Re: Green Screen Dancing Edge Pixels (After Effects CS6)
on Mar 21, 2018 at 11:21:23 pm

So here's a couple of things:
This is a green screen image with H264 compression (and pretty mightily compressed at that) and you can see everything is sharper but more than that, the visible blocks that make up the H264 compression are away from the hairline, out in the green area where subtle shades have to be decided on. All blocks change every keyframe but with the obvious ones out in the green you won't see the key dance every 15 frames or so at the hairline.



In your footage there is no where near the clarity of detail and there are all these little smudges where the codec (or the camera) has tried to invent what it's seen or average a bunch of data into a few blocks. The more noisy a shot is (by noise I mean lots of different textures and colors and details - in other words the wrinkles in the fabric) the higher the Mb/s it needs to make sure all of those details come out sharp and at 3.5 mb/s sec its just not enough, given the content of this shot. Any codec is going to start to sacrifice things (usually color first) in order to keep details it finds important. One of my clients loves h264 because at a low through put rate all her wrinkles disappear.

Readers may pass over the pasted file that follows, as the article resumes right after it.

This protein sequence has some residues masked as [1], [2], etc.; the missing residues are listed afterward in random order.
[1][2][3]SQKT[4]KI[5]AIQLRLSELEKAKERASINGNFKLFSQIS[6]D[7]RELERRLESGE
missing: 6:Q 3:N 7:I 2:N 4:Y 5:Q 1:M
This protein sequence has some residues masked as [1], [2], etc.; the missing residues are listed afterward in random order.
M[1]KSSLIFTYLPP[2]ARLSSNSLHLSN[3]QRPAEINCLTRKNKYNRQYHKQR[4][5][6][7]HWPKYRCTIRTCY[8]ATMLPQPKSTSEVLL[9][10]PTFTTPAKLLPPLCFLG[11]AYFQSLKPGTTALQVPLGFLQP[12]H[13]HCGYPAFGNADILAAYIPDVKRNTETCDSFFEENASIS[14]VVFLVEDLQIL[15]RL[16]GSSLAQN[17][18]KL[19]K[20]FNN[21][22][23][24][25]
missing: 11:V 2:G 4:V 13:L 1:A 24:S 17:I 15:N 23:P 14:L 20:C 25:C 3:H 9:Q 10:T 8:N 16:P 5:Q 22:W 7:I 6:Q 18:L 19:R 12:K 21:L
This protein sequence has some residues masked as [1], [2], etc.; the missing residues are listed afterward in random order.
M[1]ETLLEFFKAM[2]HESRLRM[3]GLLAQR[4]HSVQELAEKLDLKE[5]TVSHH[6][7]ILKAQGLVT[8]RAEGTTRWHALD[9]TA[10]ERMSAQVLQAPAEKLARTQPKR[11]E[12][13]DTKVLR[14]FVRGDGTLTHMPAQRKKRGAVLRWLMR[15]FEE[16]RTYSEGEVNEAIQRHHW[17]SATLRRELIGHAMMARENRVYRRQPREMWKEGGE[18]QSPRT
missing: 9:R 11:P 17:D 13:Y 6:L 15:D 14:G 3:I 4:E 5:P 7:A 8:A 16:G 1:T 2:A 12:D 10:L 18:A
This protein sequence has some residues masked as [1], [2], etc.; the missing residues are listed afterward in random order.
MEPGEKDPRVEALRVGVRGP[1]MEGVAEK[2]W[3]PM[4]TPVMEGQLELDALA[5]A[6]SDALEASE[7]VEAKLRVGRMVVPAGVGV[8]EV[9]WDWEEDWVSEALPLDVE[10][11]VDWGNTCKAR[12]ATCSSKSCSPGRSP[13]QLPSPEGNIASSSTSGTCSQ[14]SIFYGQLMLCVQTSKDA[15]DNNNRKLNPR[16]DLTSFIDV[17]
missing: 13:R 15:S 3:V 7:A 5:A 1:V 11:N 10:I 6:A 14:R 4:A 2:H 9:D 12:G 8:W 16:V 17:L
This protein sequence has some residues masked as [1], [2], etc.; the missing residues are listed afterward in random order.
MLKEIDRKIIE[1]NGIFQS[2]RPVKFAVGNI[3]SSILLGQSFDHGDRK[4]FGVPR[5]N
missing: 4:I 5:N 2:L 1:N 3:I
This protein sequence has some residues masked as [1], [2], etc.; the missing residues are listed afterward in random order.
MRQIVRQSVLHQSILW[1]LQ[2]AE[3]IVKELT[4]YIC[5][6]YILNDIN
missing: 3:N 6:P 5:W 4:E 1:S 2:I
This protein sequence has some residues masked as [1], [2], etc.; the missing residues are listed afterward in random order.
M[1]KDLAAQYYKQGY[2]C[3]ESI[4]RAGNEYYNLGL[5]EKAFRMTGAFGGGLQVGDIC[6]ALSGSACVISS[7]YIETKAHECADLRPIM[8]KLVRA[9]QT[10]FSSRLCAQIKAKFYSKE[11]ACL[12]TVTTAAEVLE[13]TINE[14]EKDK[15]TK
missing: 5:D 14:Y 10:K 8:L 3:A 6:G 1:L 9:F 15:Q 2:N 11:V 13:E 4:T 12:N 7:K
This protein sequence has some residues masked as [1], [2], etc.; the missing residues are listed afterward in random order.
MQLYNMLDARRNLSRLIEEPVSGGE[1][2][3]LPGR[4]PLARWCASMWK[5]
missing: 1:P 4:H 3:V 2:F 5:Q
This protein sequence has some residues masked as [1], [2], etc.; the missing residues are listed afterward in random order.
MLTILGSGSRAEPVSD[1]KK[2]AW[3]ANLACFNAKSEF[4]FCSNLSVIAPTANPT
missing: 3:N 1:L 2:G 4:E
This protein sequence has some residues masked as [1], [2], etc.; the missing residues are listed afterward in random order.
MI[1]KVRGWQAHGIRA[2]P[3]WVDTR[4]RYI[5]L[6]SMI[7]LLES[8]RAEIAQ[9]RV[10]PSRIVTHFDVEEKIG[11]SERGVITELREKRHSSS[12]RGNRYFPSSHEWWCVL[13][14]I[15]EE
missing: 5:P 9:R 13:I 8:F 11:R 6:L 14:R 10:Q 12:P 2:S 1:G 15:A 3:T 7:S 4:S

If you zoom in on your footage to this level and step through it frame by frame (no key or effects) you can see the edge of the hairline boiling and little areas of distortion going on where chunks of hair literally move over 16 pixels for a few frames and then move back or sections get averaged to keep the bandwidth. This may be function of the camera or the codec, I'm not sure, but this is also going on at the edge of the hair so you are keying a moving target. It's almost has a shower glass effect.
Still playing but I thought I would share.



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Steve Bentley
Re: Green Screen Dancing Edge Pixels (After Effects CS6)
on Mar 21, 2018 at 11:23:57 pm

I think my jegs got a little crushed in the upload (the irony is not lost on me) so the details i'm pointing out aren't really that evident - let me know if you want the originals



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Steve Bentley
Re: Green Screen Dancing Edge Pixels (After Effects CS6)
on Mar 22, 2018 at 12:40:40 am

Try this one on for size. This uses the clips you uploaded (the original footage I've squished the head out of to get an incorrect but clean background plate so the lighting is right) and the last raw footage clip.
I think it boils less than the one you showed us and certainly doesn't suffer from the edge blockys. It does crush her hair a bit more but another edge hair layer compensates and brings some of the wisps back in. This layer actually looks better on top but it does change the color of her hair a bit. If you can live with that difference in color (if you didn't see the original you wouldn't realize) it brings more wisps back in when placed above the footage.